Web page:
Monday

25th Sep 2017

Opinion

Stop the hysteria over Germany's little election

  • People are voting for anti-establishment parties because the establishment has let them down (Photo: Sascha Kohlmann)

R.E.M.'s song “It’s the end of the world as we know it” rings in my head as I sit in a hotel in the rock band's hometown of Athens, Georgia, in the US contemplating the regional elections in Mecklenburg-Vorpommern, Germany, my native country.

Chancellor Angela Merkel’s conservative CDU party (19%) lost 4 percent of votes and finished third, behind the centre-left SPD (30.6 %) and the right-wing, populist Alternative for Germany (20.8 %).

Thank you for reading EUobserver!

Subscribe now and get 40% off for an annual subscription. Sale ends soon.

  1. €90 per year. Use discount code EUOBS40%
  2. or €15 per month
  3. Cancel anytime

EUobserver is an independent, not-for-profit news organization that publishes daily news reports, analysis, and investigations from Brussels and the EU member states. We are an indispensable news source for anyone who wants to know what is going on in the EU.

We are mainly funded by advertising and subscription revenues. As advertising revenues are falling fast, we depend on subscription revenues to support our journalism.

For group, corporate or student subscriptions, please contact us. See also our full Terms of Use.

If you already have an account click here to login.

  • The hype over the AfD result is playing into its hands (Photo: Reuters)

These used to be insignificant elections in a fairly unimportant region.

But, it’s 2016. The alt-right Donald Trump is a US presidential candidate, the UK is leaving the European Union, and Austria is again (!) on the brink of electing Norbert “the nice Nazi next door” Hofer as the EU’s first far-right head of state.

These days, nothing seems as it used to be.

In 2016, the votes of just 800,000 people in Mecklenburg-Vorpommern seems enough for German and European media to herald the end of Merkel’s reign.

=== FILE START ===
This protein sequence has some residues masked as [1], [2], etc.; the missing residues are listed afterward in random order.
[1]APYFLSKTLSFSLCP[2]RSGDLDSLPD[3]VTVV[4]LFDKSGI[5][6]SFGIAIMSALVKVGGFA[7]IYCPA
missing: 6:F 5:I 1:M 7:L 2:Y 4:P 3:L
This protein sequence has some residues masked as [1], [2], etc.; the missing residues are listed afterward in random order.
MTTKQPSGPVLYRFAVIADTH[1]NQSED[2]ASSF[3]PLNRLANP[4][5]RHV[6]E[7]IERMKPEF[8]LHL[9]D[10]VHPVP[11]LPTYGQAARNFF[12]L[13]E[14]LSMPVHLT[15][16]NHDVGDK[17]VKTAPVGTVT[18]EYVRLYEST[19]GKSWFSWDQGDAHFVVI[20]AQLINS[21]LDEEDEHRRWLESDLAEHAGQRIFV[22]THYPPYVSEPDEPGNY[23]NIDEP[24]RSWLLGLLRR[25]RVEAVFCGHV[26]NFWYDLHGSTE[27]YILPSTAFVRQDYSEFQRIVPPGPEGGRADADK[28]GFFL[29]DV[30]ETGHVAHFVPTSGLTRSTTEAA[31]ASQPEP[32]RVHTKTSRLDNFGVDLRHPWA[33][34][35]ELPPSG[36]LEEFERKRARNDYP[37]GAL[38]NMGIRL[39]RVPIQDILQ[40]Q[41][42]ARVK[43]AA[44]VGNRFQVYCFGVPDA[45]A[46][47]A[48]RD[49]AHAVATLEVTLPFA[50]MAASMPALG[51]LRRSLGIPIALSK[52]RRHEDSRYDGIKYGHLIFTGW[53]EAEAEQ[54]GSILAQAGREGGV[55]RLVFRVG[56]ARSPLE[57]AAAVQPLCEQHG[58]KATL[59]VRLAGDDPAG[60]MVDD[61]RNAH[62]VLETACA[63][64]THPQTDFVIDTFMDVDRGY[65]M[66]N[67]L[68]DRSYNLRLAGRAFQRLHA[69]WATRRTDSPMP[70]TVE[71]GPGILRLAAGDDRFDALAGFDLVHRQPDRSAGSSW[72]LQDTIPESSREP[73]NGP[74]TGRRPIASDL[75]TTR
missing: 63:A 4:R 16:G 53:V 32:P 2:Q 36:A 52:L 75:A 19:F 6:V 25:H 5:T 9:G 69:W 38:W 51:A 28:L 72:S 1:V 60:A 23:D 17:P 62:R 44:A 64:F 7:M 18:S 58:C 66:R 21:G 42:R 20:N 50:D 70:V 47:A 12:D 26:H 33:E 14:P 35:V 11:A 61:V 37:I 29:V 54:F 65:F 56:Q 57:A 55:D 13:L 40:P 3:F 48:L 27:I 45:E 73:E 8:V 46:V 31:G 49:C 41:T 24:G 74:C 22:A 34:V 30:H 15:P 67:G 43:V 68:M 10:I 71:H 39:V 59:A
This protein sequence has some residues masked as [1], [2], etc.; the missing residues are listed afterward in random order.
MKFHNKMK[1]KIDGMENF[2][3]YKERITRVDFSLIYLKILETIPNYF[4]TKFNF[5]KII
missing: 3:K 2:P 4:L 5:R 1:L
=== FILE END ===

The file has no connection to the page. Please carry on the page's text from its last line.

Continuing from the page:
Almost all major European newspapers depicted the AfD’s success as a political earthquake, a fiasco for the CDU, and a major blow to Merkel’s aspirations for a fourth term in office.

Even the UN high commissioner for refugees, Filippo Grandi, remarked on the right-wing shift in east Germany.

Despite a few more even-tempered remarks, the impression remains that the xenophobic AfD is rushing from victory to victory, while Merkel is on the ropes over her “we can do it” policy of welcoming refugees.

To be clear: the CDU lost precisely 3,868 votes on Sunday (4 September) compared to the last elections in 2011, as the Sueddeutsche Zeitung newspaper noted. Also, while some 25 percent of the people voted far-right (for the AfD and for the neo-Nazi NPD party combined), 75 percent did not.

In Austria, where a xenophobic, far-right party like Hofer’s FPO can sway 50 percent of the population in a presidential election, there is plenty to worry about.

But in Germany, a country of 81 million people, elevating a regional election to the status of “elections on the chancellery” or “elections on Angela Merkel”, as the journalist Sebastian Fischer wrote in Der Spiegel magazine, is nonsense.

Not representative

Mecklenburg-Vorpommern, despite being Merkel’s home, is far from being representative of Germany. It is a region that suffers from one of the highest unemployment rates in the country and has long had a strong neo-Nazi scene.

The result of this election was as predictable as bad approval ratings for Turkish president Recep Tayyip Erdogan among Kurdish Turks.

The AfD itself and Merkel’s enemies within her own party are the ones who benefit from this distortion of reality. The right-wing populists portray the result as more proof that they are a new mainstream party, despite having considerably lower approval in Germany as a whole.

Meanwhile, the wannabe regicides in the CDU, first and foremost the leaders of its Bavarian offshoot, the CSU party, are pushing for a decisive change on migration and security policies or, alternatively, for Merkel’s exit.

The CSU’s game plan is to themselves become right-wing populists - hollow in content, with a simplistic message - and it has proved quite effective.

Such a plan is by nothing to be proud of, however, nor is the CSU’s declaration of political bankruptcy desirable for the future of Germany.